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Guide: Impermanent Loss

What is Impermanent Loss?

Most, if not all, Automated Market Makers (AMMs) such as Uniswap, THORChain, and Serum DEX, use liquidity pools to determine the price of assets. The idea of a liquidity pool is that anyone can come along and deposit one asset and take another asset of equal value out. This is why it is called a swap – the user is literally swapping one asset for another rather than placing bids or asks on an order book.

The above diagram shows an example of what happens to a BTC/ETH liquidity pool as ETH is added to a pool in return for BTC. Notice that the more ETH is added to the pool, the less BTC there is, therefore the less BTC that is gained by adding more ETH. If a pool becomes unbalanced, then arbitrage traders see an opportunity to add more BTC to the pool which would yield substantially more ETH in proportion to the USD value. Thus, it is arbitrage that keeps the pools balanced rather than any internal mechanism.

As with most yield bearing investments, your capital is at risk through natural price action. However, when providing liquidity to an LP, this can also lead to something called ‘Impermanent Loss’.

Impermanent Loss is a phenomenon unique to liquidity pools whereby liquidity providers can sometimes end up with less value than what could have been realised by simply HODLing the staked assets. Here’s a simplified example for a BTC/ETH pool:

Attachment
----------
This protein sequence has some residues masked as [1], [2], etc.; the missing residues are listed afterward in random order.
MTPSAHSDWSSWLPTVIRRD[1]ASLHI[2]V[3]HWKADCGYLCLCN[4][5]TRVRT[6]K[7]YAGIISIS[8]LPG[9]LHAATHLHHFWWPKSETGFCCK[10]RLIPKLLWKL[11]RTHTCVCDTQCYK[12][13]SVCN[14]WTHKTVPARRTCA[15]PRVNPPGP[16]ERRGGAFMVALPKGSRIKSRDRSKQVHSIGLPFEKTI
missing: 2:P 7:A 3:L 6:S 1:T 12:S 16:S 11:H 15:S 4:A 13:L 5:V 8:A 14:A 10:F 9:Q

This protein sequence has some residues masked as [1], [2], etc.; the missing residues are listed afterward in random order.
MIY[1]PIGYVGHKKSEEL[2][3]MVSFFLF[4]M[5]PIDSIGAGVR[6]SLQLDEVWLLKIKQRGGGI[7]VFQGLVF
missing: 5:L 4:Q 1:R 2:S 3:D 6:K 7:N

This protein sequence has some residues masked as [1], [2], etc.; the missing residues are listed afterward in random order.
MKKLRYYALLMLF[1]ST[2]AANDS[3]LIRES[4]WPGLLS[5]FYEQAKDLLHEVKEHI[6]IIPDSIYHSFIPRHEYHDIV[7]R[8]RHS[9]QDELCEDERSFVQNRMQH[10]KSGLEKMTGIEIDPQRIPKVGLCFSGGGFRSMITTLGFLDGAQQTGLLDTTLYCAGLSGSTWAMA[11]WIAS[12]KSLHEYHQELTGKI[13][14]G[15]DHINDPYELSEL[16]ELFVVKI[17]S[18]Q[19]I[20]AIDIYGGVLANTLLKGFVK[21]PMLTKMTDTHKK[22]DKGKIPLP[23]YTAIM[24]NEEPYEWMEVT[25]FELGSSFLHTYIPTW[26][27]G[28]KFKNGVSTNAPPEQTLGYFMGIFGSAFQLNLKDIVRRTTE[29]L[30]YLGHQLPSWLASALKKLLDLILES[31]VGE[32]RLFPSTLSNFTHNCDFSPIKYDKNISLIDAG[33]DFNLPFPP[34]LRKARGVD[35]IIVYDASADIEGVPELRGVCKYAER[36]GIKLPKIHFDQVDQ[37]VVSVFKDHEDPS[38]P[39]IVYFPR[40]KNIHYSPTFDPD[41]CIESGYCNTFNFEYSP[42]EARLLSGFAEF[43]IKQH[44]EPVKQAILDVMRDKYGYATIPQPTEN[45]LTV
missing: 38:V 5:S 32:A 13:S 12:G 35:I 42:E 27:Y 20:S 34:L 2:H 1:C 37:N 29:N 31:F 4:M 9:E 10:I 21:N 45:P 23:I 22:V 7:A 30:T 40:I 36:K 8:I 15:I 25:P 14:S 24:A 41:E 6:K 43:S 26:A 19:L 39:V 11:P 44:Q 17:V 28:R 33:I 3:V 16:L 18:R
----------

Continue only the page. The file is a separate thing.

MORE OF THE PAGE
1. A liquidity pool has 10 BTC and 40 ETH. This implies a Bitcoin price of 4 ETH.
  2. For this example, we’ll assume Steven enters this pool as liquidity provider with $100,000 (1 BTC & 4 ETH) which gives him a 10% share in the pool which has a Total Value of $1,000,000.
  3. After 100+ days, BTC goes up 5X while ETH goes up 10X.
  4. The pool ratio would be out of balance and gets rebalanced by arbitrage traders.
  5. Now the price of BTC would be equivalent to 2 ETH (ETH has doubled in value against BTC in this example 10/5 = 2X).
  6. Since the liquidity doesn’t change in the pool, arbitrage traders bring the ratio back to 50/50 by withdrawing ETH and adding BTC. In this case, they bring the assets in the pool to 15 BTC and 30ETH.
  7. Steven’s LP funds are determined by his share in the pool, not the number of coins he has provided so Steven’s 10% share is 1.5 BTC and 3 ETH. When denominated in ETH, this amounts to a total of (1.5 * 3) + 2 = 6.5 ETH.
  8. Had Steven simply HODLed his 1 BTC and 4 ETH he would have had the equivalent of (1 * 4) + 4 = 9 ETH.
  9. This 1.5 ETH (9 – 6.5) difference is called an Impermanent Loss.


‘Impermanent Loss’ implies that the loss is temporary, and indeed is only realised when the liquidity provider decides to remove their funds from the pool. The idea is that any short-term loss caused by this phenomenon will be made up longer term through the yields and rewards paid out for providing liquidity.

It is important to understand this mechanism before making any decisions on allocating capital to a pool. Liquidity providers should consider the length of time they would be holding their stake, the volatility of both assets and how closely they correlate with each other in order to minimise the chance of realising Impermanent Loss.

Want to learn more about liquidity pools? click here

Disclaimer: THIS IS NOT FINANCIAL OR INVESTMENT ADVICE. Only you are responsible for any capital-related decisions you make and only you are accountable for the results.

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About Author

Eugene Duff

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Crypto degenerate with a degree in Electronic & Electrical Engineering. Started off in 2015 value investing in the LSE AIM (small and mid-cap stocks), specifically mining companies. Moved fully into crypto in 2020; however, I have been active in the space since 2017. Focusing on cross-chain communications and interoperability, with a keen eye for fundamentals and value-accruing tokenomics.